CHICAGO – A modified version of a surgical procedure used to treat obstructive sleep apnea appears to be effective for reducing symptoms of the disorder, according to an article in The Archives of Otolaryngology, one of the JAMA/Archives journals.
According to information in the article, obstructive sleep apnea (OSA) is a sleep disorder characterized by snoring and by interruptions in breathing during sleep, which can be life-threatening. Surgery to remove some of the tissue in the throat to widen the airway can reduce symptoms of OSA, but reports indicate that fewer than 50 percent of patients completely respond to this surgery, called uvulopalatopharyngoplasty (UPPP). To improve the response rate, a modified version of this surgery was developed called extended uvulopalatal flap (EUPF) surgery. EUPF surgery removes fatty tissues, soft glands in the throat and the tonsils to increase the airway space while sparing muscle tissue.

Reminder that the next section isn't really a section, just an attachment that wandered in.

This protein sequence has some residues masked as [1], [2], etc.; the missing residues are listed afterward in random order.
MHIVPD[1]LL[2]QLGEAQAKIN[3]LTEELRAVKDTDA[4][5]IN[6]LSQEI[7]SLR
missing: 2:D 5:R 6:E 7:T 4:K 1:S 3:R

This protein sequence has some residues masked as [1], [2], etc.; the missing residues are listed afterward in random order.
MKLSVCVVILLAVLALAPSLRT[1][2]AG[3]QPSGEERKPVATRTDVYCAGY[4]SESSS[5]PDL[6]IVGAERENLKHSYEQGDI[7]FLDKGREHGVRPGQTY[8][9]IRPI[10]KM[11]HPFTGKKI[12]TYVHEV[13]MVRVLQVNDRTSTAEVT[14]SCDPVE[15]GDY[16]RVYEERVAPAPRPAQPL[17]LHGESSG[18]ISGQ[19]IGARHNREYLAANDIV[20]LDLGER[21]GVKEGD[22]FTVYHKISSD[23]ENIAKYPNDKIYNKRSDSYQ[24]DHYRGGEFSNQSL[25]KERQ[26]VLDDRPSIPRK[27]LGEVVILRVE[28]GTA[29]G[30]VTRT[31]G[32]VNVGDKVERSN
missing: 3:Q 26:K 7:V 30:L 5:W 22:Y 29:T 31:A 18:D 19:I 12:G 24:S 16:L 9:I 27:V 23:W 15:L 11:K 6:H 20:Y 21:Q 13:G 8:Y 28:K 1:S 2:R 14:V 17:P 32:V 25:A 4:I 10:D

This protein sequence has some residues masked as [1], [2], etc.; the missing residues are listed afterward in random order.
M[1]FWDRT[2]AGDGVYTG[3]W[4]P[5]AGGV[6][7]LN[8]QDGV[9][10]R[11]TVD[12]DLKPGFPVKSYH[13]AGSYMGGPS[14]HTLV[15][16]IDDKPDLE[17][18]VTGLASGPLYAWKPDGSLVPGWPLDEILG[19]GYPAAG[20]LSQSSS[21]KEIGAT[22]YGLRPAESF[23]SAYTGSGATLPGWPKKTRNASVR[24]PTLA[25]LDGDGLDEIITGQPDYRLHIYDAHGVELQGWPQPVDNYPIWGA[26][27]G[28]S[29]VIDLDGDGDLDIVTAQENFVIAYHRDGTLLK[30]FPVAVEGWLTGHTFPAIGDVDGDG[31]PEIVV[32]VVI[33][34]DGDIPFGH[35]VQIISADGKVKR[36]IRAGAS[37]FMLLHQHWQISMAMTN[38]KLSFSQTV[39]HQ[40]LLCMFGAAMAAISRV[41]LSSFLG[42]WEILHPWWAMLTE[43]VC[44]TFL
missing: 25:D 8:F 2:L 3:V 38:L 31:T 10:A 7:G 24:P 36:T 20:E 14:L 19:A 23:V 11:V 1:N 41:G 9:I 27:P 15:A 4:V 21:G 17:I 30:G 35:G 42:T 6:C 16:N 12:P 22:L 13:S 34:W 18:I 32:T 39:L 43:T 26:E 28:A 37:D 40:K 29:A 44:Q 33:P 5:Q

Hsueh-Yu Li, M.D., of Chang Gung Memorial Hospital, Taipei, Taiwan, and colleagues evaluated the effectiveness of EUPF surgery in 55 consecutively treated patients (average age, 45 years) with obstructive sleep apnea. Surgery took place between January 1, 2001 and June 30, 2001.
Overall, EUPF surgery had a success rate of 82 percent. Patients who underwent EUPF surgery snored less, reported being less sleepy during the day, and had improvements in blood oxygen levels.
"Extended uvulopalatal flap surgery can greatly reduce sleep-related adverse events and proves to be an effective therapy to enhance the quality of life of patients with obstructive sleep apnea," the authors conclude.
Source: Eurekalert & othersLast reviewed: By John M. Grohol, Psy.D. on 21 Feb 2009
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